Practical reason

In philosophy, practical reason is the use of reason to decide how to act. It contrasts with theoretical reason, often called speculative reason, the use of reason to decide what to follow. For example, agents use practical reason to decide whether to build a telescope, but theoretical reason to decide which of two theories of light and optics is the best.


Practical reason is understood by most philosophers as determining a plan of action. Thomistic ethics defines the first principle of practical reason as "good is to be done and pursued, and evil is to be avoided."[1] For Kant, practical reason has a law-abiding quality because the categorical imperative is understood to be binding one to one's duty rather than subjective preferences. Utilitarians tend to see reason as an instrument for the satisfactions of wants and needs.

In classical philosophical terms, it is very important to distinguish three domains of human activity: theoretical reason, which investigates the truth of contingent events as well as necessary truths; practical reason, which determines whether a prospective course of action is worth pursuing; and productive or technical reason, which attempts to find the best means for a given end. Aristotle viewed philosophical activity as the highest activity of the human being and gave pride of place to metaphysics or wisdom. Since Descartes practical judgment and reasoning have been treated with less respect because of the demand for greater certainty and an infallible method to justify beliefs.

In argumentation

Practical reasoning is basically goal-directed reasoning from an agent's goal, and from some action selected as a means to carry out the goal, to the agent's reasoned decision to carry out the action. The agent can be a person or a technical device, such as a robot or a software device for multi-agent communications. It is a type of reasoning used all the time in everyday life and all kinds of technology where autonomous reasoning is required. Argumentation theorists have identified two kinds of practical reasoning: instrumental practical reasoning that does not explicitly take values into account,[2] and value-based practical reasoning.[3] The following argumentation scheme for instrumental practical reasoning is given in Walton, Reed & Macagno (2008). The pronoun I represents an autonomous agent.

Argumentation scheme for instrumental practical reasoning

MAJOR PREMISE:I have a goal G.
MINOR PREMISE:Carrying out this action A is a means to realize G.
CONCLUSION:Therefore, I ought (practically speaking) to carry out this action A.

Critical questions

CQ1: What other goals do I have that should be considered that might conflict with G?
CQ2: What alternative actions to my bringing about A that would also bring about G should be considered?
CQ3: Among bringing about A and these alternative actions, which is arguably the most efficient?
CQ4: What grounds are there for arguing that it is practically possible for me to bring about A?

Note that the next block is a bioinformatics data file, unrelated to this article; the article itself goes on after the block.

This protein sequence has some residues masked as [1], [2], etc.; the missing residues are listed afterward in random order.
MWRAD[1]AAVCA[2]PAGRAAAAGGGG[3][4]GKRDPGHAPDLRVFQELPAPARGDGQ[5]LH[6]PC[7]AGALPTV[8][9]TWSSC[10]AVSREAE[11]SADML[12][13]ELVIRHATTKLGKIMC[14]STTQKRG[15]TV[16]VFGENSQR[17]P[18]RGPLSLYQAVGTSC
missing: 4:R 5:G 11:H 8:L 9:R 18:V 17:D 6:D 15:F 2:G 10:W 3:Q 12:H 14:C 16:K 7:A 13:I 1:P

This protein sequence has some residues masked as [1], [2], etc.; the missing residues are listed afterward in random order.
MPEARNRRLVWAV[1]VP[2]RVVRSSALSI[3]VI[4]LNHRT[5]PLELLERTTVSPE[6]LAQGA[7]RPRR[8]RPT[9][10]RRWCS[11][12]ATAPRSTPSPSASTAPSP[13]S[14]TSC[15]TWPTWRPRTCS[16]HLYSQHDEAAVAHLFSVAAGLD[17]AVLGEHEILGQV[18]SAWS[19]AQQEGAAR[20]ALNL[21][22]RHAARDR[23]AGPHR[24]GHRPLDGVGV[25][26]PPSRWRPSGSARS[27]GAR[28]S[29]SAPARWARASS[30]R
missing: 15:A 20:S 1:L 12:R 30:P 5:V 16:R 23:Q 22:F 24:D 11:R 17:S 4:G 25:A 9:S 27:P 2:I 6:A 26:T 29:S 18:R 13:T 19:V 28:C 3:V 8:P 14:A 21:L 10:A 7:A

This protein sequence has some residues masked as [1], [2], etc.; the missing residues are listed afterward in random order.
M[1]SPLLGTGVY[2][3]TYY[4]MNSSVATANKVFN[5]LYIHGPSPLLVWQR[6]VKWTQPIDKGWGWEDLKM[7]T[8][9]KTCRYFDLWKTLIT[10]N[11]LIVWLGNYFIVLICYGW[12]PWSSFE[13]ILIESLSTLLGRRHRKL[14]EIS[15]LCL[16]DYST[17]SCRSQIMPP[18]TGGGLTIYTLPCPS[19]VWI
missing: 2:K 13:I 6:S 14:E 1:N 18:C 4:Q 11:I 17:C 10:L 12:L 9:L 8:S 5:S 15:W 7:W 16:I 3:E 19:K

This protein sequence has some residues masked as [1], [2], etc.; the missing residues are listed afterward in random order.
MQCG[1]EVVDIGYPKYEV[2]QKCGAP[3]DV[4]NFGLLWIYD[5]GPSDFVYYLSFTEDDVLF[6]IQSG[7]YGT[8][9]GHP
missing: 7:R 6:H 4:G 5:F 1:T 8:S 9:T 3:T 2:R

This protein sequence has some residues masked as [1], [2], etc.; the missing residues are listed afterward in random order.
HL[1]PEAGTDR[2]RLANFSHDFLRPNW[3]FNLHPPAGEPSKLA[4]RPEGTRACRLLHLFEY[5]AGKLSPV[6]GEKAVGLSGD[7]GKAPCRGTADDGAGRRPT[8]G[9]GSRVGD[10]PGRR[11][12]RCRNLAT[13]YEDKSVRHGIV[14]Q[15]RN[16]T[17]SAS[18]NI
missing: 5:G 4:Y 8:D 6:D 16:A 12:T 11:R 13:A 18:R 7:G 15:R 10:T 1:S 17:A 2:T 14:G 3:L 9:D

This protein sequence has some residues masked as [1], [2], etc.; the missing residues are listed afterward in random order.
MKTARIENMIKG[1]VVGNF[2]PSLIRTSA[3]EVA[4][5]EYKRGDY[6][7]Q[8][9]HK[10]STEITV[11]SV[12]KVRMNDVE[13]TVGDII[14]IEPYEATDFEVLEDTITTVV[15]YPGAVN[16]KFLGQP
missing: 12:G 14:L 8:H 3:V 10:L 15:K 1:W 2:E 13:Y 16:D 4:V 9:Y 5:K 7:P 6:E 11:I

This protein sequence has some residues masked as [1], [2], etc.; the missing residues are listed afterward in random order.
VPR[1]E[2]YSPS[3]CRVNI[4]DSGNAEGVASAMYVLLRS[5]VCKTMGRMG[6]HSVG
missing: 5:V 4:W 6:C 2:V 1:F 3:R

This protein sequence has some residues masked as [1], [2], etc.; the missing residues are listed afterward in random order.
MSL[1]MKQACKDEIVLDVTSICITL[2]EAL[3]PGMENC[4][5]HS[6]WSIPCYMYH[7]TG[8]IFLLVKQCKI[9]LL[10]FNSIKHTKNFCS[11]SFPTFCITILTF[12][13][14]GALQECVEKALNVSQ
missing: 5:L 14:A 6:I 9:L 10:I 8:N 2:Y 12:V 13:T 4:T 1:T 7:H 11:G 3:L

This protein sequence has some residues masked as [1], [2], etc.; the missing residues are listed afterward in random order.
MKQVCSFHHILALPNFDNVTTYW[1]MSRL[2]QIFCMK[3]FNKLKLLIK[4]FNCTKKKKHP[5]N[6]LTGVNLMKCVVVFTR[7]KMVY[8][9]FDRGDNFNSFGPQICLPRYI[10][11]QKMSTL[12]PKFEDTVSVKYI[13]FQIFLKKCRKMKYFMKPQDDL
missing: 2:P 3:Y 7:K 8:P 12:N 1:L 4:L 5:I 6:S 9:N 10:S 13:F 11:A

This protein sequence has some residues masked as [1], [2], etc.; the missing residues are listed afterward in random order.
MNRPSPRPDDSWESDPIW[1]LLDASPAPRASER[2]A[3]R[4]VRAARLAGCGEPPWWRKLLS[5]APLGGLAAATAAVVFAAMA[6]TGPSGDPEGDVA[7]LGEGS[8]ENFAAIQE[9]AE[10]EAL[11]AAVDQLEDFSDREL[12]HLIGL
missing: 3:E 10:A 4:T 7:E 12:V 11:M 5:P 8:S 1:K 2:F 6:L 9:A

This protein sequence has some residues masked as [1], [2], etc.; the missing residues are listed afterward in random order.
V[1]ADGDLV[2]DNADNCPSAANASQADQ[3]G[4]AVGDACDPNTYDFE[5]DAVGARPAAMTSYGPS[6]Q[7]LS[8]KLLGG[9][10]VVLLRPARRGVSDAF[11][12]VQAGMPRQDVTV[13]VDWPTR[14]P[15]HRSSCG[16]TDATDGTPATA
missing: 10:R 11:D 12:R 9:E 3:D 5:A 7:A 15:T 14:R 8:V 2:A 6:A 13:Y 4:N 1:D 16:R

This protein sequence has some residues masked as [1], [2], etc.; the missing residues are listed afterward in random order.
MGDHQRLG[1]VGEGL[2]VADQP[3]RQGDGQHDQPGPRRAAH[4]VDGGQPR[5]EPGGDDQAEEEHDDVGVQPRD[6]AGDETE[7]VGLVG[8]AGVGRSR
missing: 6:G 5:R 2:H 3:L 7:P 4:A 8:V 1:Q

CQ5: What consequences of my bringing about A should also be taken into account?

It can be seen from CQ5 that argumentation from consequences is closely related to the scheme for practical reasoning. It has often been disputed in philosophy whether practical reasoning is purely instrumental or whether it needs to be based on values. Argument from values is combined with practical reasoning in the type of argumentation called value-based practical reasoning.[3][4][5] The following argumentation scheme for value-based practical reasoning is given in Atkinson, Bench-Capon & McBurney (2005, pp. 2–3).

Argumentation scheme for value-based practical reasoning

In the current circumstances R
we should perform action A
to achieve New Circumstances S
which will realize some goal G
which will promote some value V.

Practical reasoning is used in arguments, but also in explanations used to draw conclusions about an agent's goals, motives or intentions, based on reports of what the agent said or did.

Practical reasoning is centrally important in artificial intelligence, and also vitally important in many other fields such as law, medicine and engineering. It has been known as a distinctive type of argumentation as far back as Aristotle.[citation needed]

See also


  1. Summa Theologiæ, I-IIª q. 94 a. 2 co.
  2. Walton, Douglas; Reed, Chris; Macagno, Fabrizio (2008). Argumentation Schemes. New York: Cambridge University Press. pp. 94–95.
  3. Atkinson, Katie; Bench-Capon, Trevor; McBurney, Peter (2005). "A Dialogue Game Protocol for Multi-Agent Argument over Proposals for Action". Autonomous Agents and Multi-Agent Systems. 11 (2): 153–71. CiteSeerX doi:10.1007/s10458-005-1166-x. S2CID 1824624.
  4. Atkinson, Katie; Bench-Capon, Trevor; McBurney, Peter (2006). "Computational Representation of Practical Argument". Synthese. 152 (2): 157–206. CiteSeerX doi:10.1007/s11229-005-3488-2. S2CID 5710585.
  5. Macagno, Fabrizio; Walton, Douglas (2008). "Persuasive Definitions: Values, Meanings and Implicit Disagreements". Informal Logic. 28 (3): 203–28. doi:10.22329/il.v28i3.594.


  • Elijah Millgram, ed., Varieties of Practical Reasoning, Cambridge, Massachusetts: MIT Press, 2001. ISBN 0-262-63220-9.
  • Joseph Raz, ed., Practical Reasoning, Oxford: Oxford University Press, 1978. ISBN 0-19-875041-2.
  • Charles Taylor, "Explanation and Practical Reason," in Philosophical Arguments, Cambridge, Massachusetts: Harvard University Press, 1995. ISBN 0-674-66476-0.